The 2023 St Patrick’s Festival was Richard’s first year behind “the steering wheel of the national day”, and he found it “mind blowing”.

“I was hired because of my commercial experience, to make the festival more and to reduce the alliance on State funding,” he explains. “We receive about 70% State funding, and our target is to increase our commercial side.” It is very important to bring in revenue and develop funding in order for the St Patrick’s Festival to have its own funds and a more stable foundation for planning 2025.

During the off-season, there are six full-time staff, and during the festival, the office expands to up to 40 employees. On the week of the festival, it scales up and more than 4,500 people are involved.

“My primary responsibility is to develop a strategic plan to grow and stabilise the festival for the next five to seven years,” says Richard. “Also to run the business, as we are not-for-profit. There is a lot of reporting and we have to look after the creative cultural communities.”

A huge body of work goes into getting communities and pageant companies to build the floats. The business works by employing the best in the country at what they do, from a live event perspective.

Access to the streets is given 24 hours before the event, resulting in the festival popping up overnight, due to the thousands of people involved in the production.

What to expect

This year’s parade promises to be big and colourful as it will have the largest number of participants.

“There are going to be highlights in terms of six pageants, 11 creative performances and 15 marching bands, 12 of which are from the US,” says Richard. “We have the North Inner City Community Project where we developed a programme with community groups and kids in the area to create the opening pageant.”

A new initiative this year is a relaxed parade space around College Green where more than 1,000 neurodivergent kids, adults and their families are invited to watch the relaxed performance of the parade at 70% less volume. This is very important in making the parade accessible to all, according to Richard.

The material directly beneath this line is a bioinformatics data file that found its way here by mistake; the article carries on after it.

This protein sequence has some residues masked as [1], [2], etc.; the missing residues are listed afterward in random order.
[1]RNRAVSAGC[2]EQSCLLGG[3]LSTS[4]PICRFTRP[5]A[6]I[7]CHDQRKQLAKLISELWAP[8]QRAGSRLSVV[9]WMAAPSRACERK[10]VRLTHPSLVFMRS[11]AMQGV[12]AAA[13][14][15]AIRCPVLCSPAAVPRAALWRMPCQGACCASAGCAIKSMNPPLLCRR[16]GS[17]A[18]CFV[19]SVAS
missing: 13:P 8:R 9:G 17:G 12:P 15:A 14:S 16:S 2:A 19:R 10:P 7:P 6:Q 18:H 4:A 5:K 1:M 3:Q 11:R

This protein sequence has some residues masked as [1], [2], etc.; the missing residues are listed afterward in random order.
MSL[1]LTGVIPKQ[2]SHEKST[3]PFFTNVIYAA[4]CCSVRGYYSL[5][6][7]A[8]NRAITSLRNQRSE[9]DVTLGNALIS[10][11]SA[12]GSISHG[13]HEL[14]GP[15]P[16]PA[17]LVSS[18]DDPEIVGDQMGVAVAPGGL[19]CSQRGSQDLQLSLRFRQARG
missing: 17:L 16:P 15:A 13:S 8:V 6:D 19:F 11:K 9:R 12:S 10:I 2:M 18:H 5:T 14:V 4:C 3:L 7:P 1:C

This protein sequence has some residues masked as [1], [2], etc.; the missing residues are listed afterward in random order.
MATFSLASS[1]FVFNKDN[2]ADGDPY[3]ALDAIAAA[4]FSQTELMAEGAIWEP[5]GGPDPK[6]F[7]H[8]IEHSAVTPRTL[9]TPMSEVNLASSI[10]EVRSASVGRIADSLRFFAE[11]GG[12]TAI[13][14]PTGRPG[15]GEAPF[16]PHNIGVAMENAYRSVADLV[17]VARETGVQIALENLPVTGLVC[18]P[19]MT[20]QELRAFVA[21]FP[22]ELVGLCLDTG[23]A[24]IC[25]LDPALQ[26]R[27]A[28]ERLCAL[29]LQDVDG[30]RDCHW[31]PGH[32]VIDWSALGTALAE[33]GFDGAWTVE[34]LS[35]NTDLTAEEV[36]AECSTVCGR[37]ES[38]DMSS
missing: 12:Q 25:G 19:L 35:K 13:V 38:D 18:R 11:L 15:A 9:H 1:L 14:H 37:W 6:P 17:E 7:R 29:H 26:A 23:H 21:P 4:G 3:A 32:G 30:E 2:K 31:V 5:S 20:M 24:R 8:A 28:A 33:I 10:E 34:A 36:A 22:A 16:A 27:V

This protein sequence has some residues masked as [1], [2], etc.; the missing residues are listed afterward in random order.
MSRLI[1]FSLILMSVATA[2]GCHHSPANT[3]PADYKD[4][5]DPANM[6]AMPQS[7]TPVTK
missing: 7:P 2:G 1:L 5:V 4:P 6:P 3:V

Run through of the day

On the day of the parade, Richard will be up at 5.30am, before heading into the office to meet the team at 6am. He will then make his way onto the streets of the parade. At 7.30am, the team will have a meeting to talk through the day before unveiling the grand marshal at the international media briefing.

Breakfast with the stakeholders is next on the schedule before meeting the performers in the backstage area at 11am. Richard will then walk the route, taking in the atmosphere, before welcoming President Michael D Higgins. Next he will appear on television doing his interview on O’Connell Bridge before sitting back and enjoying the show.

For anyone heading to Dublin city centre for the parade, he advises: “Check the weather forecast, dress appropriately and come prepared. Get in half an hour ahead of when you think you should be there.

“The most important thing is to listen to stewards and enjoy the day.”

Richard says his career advice to anyone would be to diversify their work experience.

“The more diverse things you can do within your career, when you move into later life, it gives you more value, because you have got more experience,” he says.

For more information about this year’s parade and festival, visit stpatricksfestival.ie